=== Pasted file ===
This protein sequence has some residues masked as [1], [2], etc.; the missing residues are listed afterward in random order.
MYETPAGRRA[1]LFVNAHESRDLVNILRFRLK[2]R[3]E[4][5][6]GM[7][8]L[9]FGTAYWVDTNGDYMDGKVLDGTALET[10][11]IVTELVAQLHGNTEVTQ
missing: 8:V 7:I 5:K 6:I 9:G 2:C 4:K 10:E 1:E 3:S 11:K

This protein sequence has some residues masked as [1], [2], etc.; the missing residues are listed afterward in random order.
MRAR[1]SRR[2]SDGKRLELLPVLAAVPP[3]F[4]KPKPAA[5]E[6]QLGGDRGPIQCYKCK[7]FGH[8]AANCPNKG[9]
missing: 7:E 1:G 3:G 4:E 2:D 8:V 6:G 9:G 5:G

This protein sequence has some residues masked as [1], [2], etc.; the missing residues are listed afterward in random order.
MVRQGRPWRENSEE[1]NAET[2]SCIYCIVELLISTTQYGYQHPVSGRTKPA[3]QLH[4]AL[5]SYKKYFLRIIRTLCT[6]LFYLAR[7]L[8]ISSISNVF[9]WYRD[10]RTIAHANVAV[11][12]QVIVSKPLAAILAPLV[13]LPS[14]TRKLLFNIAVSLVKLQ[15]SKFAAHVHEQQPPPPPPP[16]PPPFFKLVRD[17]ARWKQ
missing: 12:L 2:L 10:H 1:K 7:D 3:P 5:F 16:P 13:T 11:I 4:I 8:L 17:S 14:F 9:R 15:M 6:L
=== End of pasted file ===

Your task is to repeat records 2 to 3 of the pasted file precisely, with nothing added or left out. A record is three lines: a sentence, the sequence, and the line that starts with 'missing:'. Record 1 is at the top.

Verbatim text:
This protein sequence has some residues masked as [1], [2], etc.; the missing residues are listed afterward in random order.
MRAR[1]SRR[2]SDGKRLELLPVLAAVPP[3]F[4]KPKPAA[5]E[6]QLGGDRGPIQCYKCK[7]FGH[8]AANCPNKG[9]
missing: 7:E 1:G 3:G 4:E 2:D 8:V 6:G 9:G 5:G

This protein sequence has some residues masked as [1], [2], etc.; the missing residues are listed afterward in random order.
MVRQGRPWRENSEE[1]NAET[2]SCIYCIVELLISTTQYGYQHPVSGRTKPA[3]QLH[4]AL[5]SYKKYFLRIIRTLCT[6]LFYLAR[7]L[8]ISSISNVF[9]WYRD[10]RTIAHANVAV[11][12]QVIVSKPLAAILAPLV[13]LPS[14]TRKLLFNIAVSLVKLQ[15]SKFAAHVHEQQPPPPPPP[16]PPPFFKLVRD[17]ARWKQ
missing: 12:L 2:L 10:H 1:K 7:D 3:P 5:F 16:P 13:T 11:I 4:I 8:L 17:S 14:F 9:R 15:M 6:L